Carefully measure the room to find the middle of the floor and mark this initial starting position with a pencil.

Starting with the corner of a tile on the midpoint, position tiles towards one of the side walls. Don’t stick the tile down at this stage.

If this results in a narrow gap between the last tile and the wall, move all the tiles away from the wall by about half a tile’s width. Adjust your starting position mark by the same amount.

Repeat this process of laying tiles from the starting position to one of the end walls and adjusting the starting position, if necessary, to avoid having to fit thin strips of tile.

Once you have established the starting position, measure carefully, then use a straight edge and draw a pencil line parallel to the nearest side wall.

From the same starting point, use a combination square and straight edge to draw another line perpendicular to the first, which will be roughly parallel with the end walls.

If you are using self-adhesive vinyl tiles, peel the paper off the first tile to reveal the self-adhesive surface. If you are using tiles where you apply adhesive yourself, be sure to follow the manufacturer’s instructions.



Place one corner on the starting point where your two lines join and align two edges of the tile with the lines.

Press the tile down firmly. Use a rolling pin and a wallpaper seam roller to firmly secure the edges.

Place one corner of the second tile onto the starting point so that one edge is butted against the first tile, but on the other side of the line. Secure it firmly, as above.

Align subsequent tiles with those already laid, stepping back occasionally to check that the lines are perfectly straight.

Lay all the whole tiles in one half of the room, and then the other half, before you start cutting tiles for the edges or around fittings.

Place the tile that needs to be cut exactly on top of the last whole tile. Then place another whole tile on top but position it so that that one of its edges touches the wall.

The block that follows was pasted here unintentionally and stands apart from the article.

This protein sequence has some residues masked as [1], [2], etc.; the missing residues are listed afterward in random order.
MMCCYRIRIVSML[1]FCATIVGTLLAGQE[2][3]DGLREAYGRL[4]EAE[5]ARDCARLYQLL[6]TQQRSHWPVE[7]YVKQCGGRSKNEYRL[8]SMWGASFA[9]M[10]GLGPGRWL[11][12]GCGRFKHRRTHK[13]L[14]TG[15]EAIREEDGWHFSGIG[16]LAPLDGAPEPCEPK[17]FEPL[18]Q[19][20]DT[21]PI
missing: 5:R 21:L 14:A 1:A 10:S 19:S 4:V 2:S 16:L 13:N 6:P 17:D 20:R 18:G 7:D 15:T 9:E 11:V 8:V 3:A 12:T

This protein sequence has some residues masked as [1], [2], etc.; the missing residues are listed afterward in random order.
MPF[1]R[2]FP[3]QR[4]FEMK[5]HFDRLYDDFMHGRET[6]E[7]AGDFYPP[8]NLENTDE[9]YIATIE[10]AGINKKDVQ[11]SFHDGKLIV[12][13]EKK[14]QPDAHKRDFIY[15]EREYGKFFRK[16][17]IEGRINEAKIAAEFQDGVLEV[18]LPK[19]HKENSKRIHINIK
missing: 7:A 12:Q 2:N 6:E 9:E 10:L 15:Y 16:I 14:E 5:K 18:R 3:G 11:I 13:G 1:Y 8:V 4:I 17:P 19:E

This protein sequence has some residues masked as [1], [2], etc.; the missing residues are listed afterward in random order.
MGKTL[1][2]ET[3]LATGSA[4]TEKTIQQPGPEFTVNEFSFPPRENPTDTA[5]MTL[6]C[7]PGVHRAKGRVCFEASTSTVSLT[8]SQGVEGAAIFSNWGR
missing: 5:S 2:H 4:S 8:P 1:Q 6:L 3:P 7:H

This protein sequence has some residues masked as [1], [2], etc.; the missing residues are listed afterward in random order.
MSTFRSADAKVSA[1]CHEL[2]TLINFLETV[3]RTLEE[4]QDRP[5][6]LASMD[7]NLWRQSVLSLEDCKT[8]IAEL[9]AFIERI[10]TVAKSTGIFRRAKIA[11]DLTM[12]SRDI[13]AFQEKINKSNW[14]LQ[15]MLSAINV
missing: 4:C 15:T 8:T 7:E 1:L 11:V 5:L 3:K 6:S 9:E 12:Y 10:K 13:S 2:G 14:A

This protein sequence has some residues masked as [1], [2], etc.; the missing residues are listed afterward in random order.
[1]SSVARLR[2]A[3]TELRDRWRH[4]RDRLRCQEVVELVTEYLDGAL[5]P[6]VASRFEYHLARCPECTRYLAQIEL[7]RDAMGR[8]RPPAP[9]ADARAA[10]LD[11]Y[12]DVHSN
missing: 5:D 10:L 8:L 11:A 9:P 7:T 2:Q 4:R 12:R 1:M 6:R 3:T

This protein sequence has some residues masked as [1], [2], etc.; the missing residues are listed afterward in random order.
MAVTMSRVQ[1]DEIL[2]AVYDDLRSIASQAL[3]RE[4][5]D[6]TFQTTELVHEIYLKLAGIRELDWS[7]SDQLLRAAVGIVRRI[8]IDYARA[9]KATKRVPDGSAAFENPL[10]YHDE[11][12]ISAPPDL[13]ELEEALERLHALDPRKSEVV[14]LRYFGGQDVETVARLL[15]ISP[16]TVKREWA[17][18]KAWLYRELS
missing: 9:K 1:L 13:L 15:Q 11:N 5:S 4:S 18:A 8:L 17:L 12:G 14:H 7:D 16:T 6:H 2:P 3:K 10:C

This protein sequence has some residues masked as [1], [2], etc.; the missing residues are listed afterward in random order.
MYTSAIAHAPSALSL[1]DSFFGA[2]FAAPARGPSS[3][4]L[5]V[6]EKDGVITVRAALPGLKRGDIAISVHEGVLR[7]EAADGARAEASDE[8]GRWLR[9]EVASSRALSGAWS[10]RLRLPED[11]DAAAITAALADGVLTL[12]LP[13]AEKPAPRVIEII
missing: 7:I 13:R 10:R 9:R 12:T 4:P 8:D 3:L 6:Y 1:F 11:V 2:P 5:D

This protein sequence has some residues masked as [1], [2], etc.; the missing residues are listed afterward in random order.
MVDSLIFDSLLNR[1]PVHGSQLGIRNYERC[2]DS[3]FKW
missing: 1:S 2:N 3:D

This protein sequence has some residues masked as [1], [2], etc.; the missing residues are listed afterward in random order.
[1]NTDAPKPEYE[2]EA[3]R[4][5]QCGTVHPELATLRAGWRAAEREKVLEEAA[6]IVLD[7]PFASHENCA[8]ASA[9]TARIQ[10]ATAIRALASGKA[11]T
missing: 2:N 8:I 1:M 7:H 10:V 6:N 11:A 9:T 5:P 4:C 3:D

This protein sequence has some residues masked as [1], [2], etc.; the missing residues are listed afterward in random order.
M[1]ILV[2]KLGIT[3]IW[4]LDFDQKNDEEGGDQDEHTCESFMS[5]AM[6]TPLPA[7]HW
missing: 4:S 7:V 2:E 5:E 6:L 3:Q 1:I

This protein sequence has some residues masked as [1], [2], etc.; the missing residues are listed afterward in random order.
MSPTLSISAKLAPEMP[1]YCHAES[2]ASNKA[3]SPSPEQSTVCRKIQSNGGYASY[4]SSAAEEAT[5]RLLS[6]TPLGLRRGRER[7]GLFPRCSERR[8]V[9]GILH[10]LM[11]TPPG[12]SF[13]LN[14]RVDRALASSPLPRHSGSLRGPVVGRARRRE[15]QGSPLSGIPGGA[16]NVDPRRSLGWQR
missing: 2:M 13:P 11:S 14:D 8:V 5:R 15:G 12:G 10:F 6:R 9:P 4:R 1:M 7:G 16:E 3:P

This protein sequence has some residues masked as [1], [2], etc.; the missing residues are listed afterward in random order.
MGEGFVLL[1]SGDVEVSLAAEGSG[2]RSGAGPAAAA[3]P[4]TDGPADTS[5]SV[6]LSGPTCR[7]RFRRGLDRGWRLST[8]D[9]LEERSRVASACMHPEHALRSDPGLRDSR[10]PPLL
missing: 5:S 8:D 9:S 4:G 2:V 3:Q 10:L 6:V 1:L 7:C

Place the tile you need to cut onto an offcut of board. Position a straight edge along the line, then use a retractable knife to carefully cut through the tile.

Keep the backing paper on whilst you check that the tile fits neatly into the gap. If all is well, remove the backing and fix the tile.

Cut a piece of paper to the same size as a whole tile, then cut a series of 5-10mm wide slits where the paper ‘tile’ touches the obstacle.

Place the paper ‘tile’ into position, pressing it down against the obstacle and folding back the slits.

Draw a pencil line onto the paper, following the shape of the obstacle. Then, cut the paper along this line so that you have a template of the tile you need.

Check that the paper ‘tile’ is a good fit, then tape it to a real tile. Use a chinagraph pencil to carefully mark the intended cut line onto the tile.

Keep the backing paper on whilst you check that the cut tile fits neatly against the obstacle. If all is well, remove the backing and fix it into position.

Laying carpet tiles is very similar to laying vinyl, with the only difference being that double-sided carpet tape is used to secure the tiles, rather than adhesive. Find the starting point in the same way as described for vinyl tiles.

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When laying carpet tiles, pay attention to the ‘pile direction’ arrows on the back of the tiles and follow the manufacturer’s instructions. You can lay the tiles in the same direction or, alternatively, in a checkerboard pattern.

If you need to cut carpet tiles, then place a strip of masking tape onto the carpet tiles that needs to be cut and mark the cutting line onto that rather than marking the carpet.

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